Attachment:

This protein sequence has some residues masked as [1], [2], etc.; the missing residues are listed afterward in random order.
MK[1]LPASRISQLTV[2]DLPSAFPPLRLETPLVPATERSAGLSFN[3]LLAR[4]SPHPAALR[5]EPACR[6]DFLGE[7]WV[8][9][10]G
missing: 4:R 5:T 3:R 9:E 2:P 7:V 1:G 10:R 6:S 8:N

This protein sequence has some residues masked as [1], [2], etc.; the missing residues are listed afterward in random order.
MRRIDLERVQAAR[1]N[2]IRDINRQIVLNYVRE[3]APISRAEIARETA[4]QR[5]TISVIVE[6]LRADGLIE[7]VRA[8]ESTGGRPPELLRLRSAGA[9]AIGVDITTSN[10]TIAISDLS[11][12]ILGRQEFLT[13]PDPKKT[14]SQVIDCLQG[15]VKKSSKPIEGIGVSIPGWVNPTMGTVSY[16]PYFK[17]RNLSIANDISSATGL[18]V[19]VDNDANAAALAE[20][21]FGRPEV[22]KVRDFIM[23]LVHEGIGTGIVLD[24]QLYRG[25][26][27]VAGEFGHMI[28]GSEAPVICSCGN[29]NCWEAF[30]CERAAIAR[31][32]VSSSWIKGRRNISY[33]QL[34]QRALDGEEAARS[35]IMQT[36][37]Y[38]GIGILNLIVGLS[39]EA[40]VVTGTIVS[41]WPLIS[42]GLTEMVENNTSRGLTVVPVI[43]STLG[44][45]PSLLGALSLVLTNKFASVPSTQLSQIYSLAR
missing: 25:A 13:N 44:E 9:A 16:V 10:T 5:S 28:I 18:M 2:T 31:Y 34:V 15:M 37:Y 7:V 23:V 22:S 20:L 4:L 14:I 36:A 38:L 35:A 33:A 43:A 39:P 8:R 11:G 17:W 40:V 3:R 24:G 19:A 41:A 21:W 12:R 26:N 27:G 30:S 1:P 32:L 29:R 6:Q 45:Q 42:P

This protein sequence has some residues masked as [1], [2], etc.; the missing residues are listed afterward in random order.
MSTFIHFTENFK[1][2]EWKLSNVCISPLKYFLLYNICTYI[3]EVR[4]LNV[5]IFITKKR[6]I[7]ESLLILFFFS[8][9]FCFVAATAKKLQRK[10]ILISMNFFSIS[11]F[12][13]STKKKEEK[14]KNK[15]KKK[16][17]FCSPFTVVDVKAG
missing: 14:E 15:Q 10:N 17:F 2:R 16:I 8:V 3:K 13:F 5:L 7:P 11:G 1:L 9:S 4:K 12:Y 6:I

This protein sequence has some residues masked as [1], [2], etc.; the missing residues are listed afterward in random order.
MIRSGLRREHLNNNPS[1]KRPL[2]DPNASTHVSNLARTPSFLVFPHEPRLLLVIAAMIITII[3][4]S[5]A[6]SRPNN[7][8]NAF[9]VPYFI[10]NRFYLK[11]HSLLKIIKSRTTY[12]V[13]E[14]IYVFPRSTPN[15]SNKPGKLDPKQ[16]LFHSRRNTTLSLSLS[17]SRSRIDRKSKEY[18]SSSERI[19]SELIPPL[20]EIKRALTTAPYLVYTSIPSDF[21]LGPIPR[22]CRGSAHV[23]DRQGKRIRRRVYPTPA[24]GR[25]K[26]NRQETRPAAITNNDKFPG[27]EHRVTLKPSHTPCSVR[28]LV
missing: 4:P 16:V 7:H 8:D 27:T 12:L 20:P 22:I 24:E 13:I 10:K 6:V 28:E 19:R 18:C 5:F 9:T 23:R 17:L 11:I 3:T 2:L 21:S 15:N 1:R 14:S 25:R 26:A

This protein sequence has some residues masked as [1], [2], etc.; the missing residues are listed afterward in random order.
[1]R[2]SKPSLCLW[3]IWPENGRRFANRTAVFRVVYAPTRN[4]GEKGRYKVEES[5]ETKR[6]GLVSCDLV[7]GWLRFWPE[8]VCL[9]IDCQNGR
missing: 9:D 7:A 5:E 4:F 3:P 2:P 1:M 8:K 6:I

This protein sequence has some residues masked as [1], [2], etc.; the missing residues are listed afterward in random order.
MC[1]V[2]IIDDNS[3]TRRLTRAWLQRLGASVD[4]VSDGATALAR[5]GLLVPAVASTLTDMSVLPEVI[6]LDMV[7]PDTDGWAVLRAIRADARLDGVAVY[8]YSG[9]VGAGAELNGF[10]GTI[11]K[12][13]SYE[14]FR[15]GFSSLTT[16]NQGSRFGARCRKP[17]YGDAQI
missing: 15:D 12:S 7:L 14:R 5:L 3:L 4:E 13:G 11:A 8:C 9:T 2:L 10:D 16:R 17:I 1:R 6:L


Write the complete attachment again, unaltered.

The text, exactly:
This protein sequence has some residues masked as [1], [2], etc.; the missing residues are listed afterward in random order.
MK[1]LPASRISQLTV[2]DLPSAFPPLRLETPLVPATERSAGLSFN[3]LLAR[4]SPHPAALR[5]EPACR[6]DFLGE[7]WV[8][9][10]G
missing: 4:R 5:T 3:R 9:E 2:P 7:V 1:G 10:R 6:S 8:N

This protein sequence has some residues masked as [1], [2], etc.; the missing residues are listed afterward in random order.
MRRIDLERVQAAR[1]N[2]IRDINRQIVLNYVRE[3]APISRAEIARETA[4]QR[5]TISVIVE[6]LRADGLIE[7]VRA[8]ESTGGRPPELLRLRSAGA[9]AIGVDITTSN[10]TIAISDLS[11][12]ILGRQEFLT[13]PDPKKT[14]SQVIDCLQG[15]VKKSSKPIEGIGVSIPGWVNPTMGTVSY[16]PYFK[17]RNLSIANDISSATGL[18]V[19]VDNDANAAALAE[20][21]FGRPEV[22]KVRDFIM[23]LVHEGIGTGIVLD[24]QLYRG[25][26][27]VAGEFGHMI[28]GSEAPVICSCGN[29]NCWEAF[30]CERAAIAR[31][32]VSSSWIKGRRNISY[33]QL[34]QRALDGEEAARS[35]IMQT[36][37]Y[38]GIGILNLIVGLS[39]EA[40]VVTGTIVS[41]WPLIS[42]GLTEMVENNTSRGLTVVPVI[43]STLG[44][45]PSLLGALSLVLTNKFASVPSTQLSQIYSLAR
missing: 25:A 13:N 44:E 9:A 16:V 10:T 5:S 28:I 18:M 2:T 31:Y 34:V 15:M 37:Y 7:V 23:V 22:S 20:L 4:L 14:I 36:A 38:L 35:A 33:A 43:A 39:P 8:R 11:G 17:W 40:V 3:R 24:G 19:A 41:A 21:W 12:R 26:N 27:G 30:S 1:P 32:L 29:R 6:Q 45:Q 42:P

This protein sequence has some residues masked as [1], [2], etc.; the missing residues are listed afterward in random order.
MSTFIHFTENFK[1][2]EWKLSNVCISPLKYFLLYNICTYI[3]EVR[4]LNV[5]IFITKKR[6]I[7]ESLLILFFFS[8][9]FCFVAATAKKLQRK[10]ILISMNFFSIS[11]F[12][13]STKKKEEK[14]KNK[15]KKK[16][17]FCSPFTVVDVKAG
missing: 14:E 15:Q 10:N 17:F 2:R 16:I 8:V 3:K 13:F 5:L 7:P 11:G 1:L 9:S 4:K 12:Y 6:I

This protein sequence has some residues masked as [1], [2], etc.; the missing residues are listed afterward in random order.
MIRSGLRREHLNNNPS[1]KRPL[2]DPNASTHVSNLARTPSFLVFPHEPRLLLVIAAMIITII[3][4]S[5]A[6]SRPNN[7][8]NAF[9]VPYFI[10]NRFYLK[11]HSLLKIIKSRTTY[12]V[13]E[14]IYVFPRSTPN[15]SNKPGKLDPKQ[16]LFHSRRNTTLSLSLS[17]SRSRIDRKSKEY[18]SSSERI[19]SELIPPL[20]EIKRALTTAPYLVYTSIPSDF[21]LGPIPR[22]CRGSAHV[23]DRQGKRIRRRVYPTPA[24]GR[25]K[26]NRQETRPAAITNNDKFPG[27]EHRVTLKPSHTPCSVR[28]LV
missing: 4:P 16:V 7:H 8:D 27:T 12:L 20:P 22:I 24:E 13:I 10:K 6:V 28:E 19:R 18:C 5:F 9:T 23:R 17:L 11:I 3:T 2:L 21:S 15:N 1:R 14:S 25:R 26:A

This protein sequence has some residues masked as [1], [2], etc.; the missing residues are listed afterward in random order.
[1]R[2]SKPSLCLW[3]IWPENGRRFANRTAVFRVVYAPTRN[4]GEKGRYKVEES[5]ETKR[6]GLVSCDLV[7]GWLRFWPE[8]VCL[9]IDCQNGR
missing: 9:D 7:A 5:E 4:F 3:P 2:P 1:M 8:K 6:I

This protein sequence has some residues masked as [1], [2], etc.; the missing residues are listed afterward in random order.
MC[1]V[2]IIDDNS[3]TRRLTRAWLQRLGASVD[4]VSDGATALAR[5]GLLVPAVASTLTDMSVLPEVI[6]LDMV[7]PDTDGWAVLRAIRADARLDGVAVY[8]YSG[9]VGAGAELNGF[10]GTI[11]K[12][13]SYE[14]FR[15]GFSSLTT[16]NQGSRFGARCRKP[17]YGDAQI
missing: 15:D 12:S 7:L 14:R 5:L 3:L 4:E 13:G 11:A 8:C 9:T 2:L 10:D 16:R 17:I 1:R 6:L